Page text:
Rerolled: May 11, 2020 | #STDW
Marijuana advocacy groups are pushing for pot businesses to be included in the next coronavirus relief bill, a pair of Oregon drug reform initiatives are teaming up for signature-gathering, and more.
Marijuana Groups Ask Congress to Include Banking Access in Next Coronavirus Bill. A coalition of marijuana advocacy groups sent a letter last Friday to the House leadership asking them to include language allowing the marijuana industry to gain access to banking services as part of pending coronavirus relief legislation. The groups argue that while lack of banking access has been a serious problem for the industry, it is now made worse because such businesses can only accept cash, which hampers recommended social distancing practices. "As recent reports show that viruses can live on cash for up to 17 days, the public safety concerns of this cash-only system compound,"the letter says. "The lack of access to financial institutions places industry workers, government employees, and the public at-large at risk as banknotes circulate from consumers and patients to businesses to government."
Oregon Drug Decriminalization and Therapeutic Psilocybin Initiative Campaigns Team Up for Signature-Gathering. Activists behind the IP 34 therapeutic psilocybin initiative and the IP 44 drug decriminalization initiative campaigns are joining forces to collect enough signatures for each to qualify for the November ballot. Both campaigns sent out email blasts over the weekend encouraging their supporters to sign petitions for the other measure.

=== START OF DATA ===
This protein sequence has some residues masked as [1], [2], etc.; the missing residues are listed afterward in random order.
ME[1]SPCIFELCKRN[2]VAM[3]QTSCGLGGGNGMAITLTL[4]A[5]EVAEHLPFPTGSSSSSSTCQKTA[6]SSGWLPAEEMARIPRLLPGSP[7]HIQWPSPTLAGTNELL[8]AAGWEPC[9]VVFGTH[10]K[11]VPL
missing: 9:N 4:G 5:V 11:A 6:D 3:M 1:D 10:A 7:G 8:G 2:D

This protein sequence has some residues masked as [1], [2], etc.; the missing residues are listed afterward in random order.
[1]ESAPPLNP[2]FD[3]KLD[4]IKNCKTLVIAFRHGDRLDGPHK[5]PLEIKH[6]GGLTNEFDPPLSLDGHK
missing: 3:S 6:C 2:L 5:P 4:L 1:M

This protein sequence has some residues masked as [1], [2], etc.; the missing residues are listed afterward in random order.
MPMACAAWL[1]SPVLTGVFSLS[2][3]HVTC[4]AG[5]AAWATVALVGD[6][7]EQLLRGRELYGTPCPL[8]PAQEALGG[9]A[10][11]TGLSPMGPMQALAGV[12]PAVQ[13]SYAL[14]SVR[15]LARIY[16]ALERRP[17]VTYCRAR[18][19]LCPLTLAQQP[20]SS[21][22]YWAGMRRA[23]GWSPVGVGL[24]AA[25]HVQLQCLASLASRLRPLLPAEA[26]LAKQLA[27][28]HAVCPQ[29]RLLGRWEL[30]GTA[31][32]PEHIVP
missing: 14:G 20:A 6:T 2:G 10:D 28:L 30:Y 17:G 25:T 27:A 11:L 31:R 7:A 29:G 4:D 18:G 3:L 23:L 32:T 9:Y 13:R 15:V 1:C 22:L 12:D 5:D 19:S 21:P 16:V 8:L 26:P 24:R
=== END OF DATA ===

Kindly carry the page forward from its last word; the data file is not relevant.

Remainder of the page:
Albania Close to Legalizing Medical Marijuana. Albanian Prime Minister Edi Rama announced Monday that the government is preparing a draft law that would legalize the cultivation of marijuana for medicinal purposes. He said the government had been working for the past year with foreign and local advisors and that the draft bill would soon be made public.
Bolivia Escalates Anti-Drug Campaign in the Chapare, Escalating Tensions. The rightist interim government has stepped up operations against drug trafficking in the Chapare, but its focus on coca-producing communities around Cochabamba is creating intensifying tensions with law enforcement. Rural mobile police officers have been ambushed by traffickers attempting to protect their cocaine labs, and residents in nearby towns broke quarantine rules to find police officers and evict them from the area. Meanwhile, authorities have halted coca eradication efforts, although probably less because of the coronavirus than because Cochabamba coca growers are well organized and close to the deposed former president, Evo Morales, and his Movement Toward Socialism (MAS) Party, which is expected to win forthcoming presidential elections. Sending armed state agents into the countryside to destroy farmers' crops poses political risks for the interim government.
Colombia Steps Up Coca Eradication During Lockdown. Despite ordering a full lockdown of the country, the Colombian government is doubling down on the manual eradication of coca plants in remote parts of the country. Coca growers' representatives and human rights groups are demanding the government cease eradication during the lockdown for health reasons.
San Francisco Providing Booze, Buds, Butts to Quarantined Drug Users; Cartel COVID Curfew in Culiacan, More… (5/7/20)